More could have been done, Tufton says of controversial HPV exercise
Dr Christopher Tufton, health minister, admitted that more could have been done to better inform parents and other stakeholders about the plans to administer the human papillomavirus (HPV) vaccine in schools, an initiative that begun yesterday.
The health ministry announced last Friday that more than 20,000 grade seven girls islandwide will be introduced to the vaccine, which is expected to assist in preventing cervical cancer.
Yesterday, Tufton informed The Gleaner that the first day started fairly well, as four high schools were beneficiaries of the vaccine. They are Oberlin in west rural St Andrew, Papine in eastern St Andrew, and Titchfield and Happy Grove in Portland.
He reported that 309 females received the vaccine, while 21 opted out of the process.
"I fully appreciate the need for a proper understanding of the issue, why it is being done and how it will aid the health and well-being of our females and the wider society. I do believe that we need to improve that process and I am prepared to accept that more needs to be done," said Tufton.
"I have actually made the request of the team to spare no effort in making sure that all are fully aware. To be fair, we have been sensitising the stakeholders from as far back as June. A letter was sent to schools through the Ministry of Education, which would have been issued to the principals and parents."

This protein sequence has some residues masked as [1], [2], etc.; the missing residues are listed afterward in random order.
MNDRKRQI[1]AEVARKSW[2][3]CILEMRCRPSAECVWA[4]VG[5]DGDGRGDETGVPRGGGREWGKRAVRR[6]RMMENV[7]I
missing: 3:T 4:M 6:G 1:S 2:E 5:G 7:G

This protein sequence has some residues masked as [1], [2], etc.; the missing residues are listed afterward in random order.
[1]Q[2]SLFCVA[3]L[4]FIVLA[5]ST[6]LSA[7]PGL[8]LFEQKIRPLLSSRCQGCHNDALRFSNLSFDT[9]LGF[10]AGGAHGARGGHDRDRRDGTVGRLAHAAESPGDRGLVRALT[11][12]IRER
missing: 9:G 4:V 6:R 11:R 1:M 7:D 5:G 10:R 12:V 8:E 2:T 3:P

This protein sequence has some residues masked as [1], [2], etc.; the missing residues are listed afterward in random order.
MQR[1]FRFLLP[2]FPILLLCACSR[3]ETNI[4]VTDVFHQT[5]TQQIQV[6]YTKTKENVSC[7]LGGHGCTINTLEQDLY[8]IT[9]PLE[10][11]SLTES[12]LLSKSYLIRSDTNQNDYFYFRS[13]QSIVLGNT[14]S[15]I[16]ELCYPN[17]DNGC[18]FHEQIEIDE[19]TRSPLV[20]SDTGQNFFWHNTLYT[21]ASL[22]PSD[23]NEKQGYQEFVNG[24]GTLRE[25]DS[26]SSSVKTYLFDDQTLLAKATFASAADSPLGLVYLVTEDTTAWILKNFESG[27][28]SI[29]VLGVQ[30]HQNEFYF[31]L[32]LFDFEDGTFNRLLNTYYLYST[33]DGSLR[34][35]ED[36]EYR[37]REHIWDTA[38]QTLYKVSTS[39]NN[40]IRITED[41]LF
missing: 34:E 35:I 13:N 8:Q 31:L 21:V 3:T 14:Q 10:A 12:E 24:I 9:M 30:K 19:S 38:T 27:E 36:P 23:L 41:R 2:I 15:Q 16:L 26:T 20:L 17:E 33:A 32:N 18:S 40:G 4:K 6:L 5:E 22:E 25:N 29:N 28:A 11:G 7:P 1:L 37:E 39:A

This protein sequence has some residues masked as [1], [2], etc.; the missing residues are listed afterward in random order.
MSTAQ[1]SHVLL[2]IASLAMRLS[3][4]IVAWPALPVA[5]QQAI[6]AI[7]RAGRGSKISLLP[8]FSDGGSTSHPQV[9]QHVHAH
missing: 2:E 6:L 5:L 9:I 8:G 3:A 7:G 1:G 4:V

Girls at Westwood High School in Trelawny, Muschett High in St James, and The Queen's School in St Andrew were scheduled to receive the vaccine today, but the minister said that because of logistical issues, it was postponed.
"Generally speaking, the four that were done were successful. There were some that were scheduled today which had to be rescheduled because the nurse wasn't available, and a couple of other reasons," Tufton said.
"Training and sensitisation have taken place. For those persons who don't understand and would want to query and explore further, that option is available to them. I am prepared to say that we need to do more in terms of sensitisation, and I've asked for the public education component to be stepped up. I am going to be part of that both at the level of school and of parents, and, of course, within Parliament tomorrow (today)."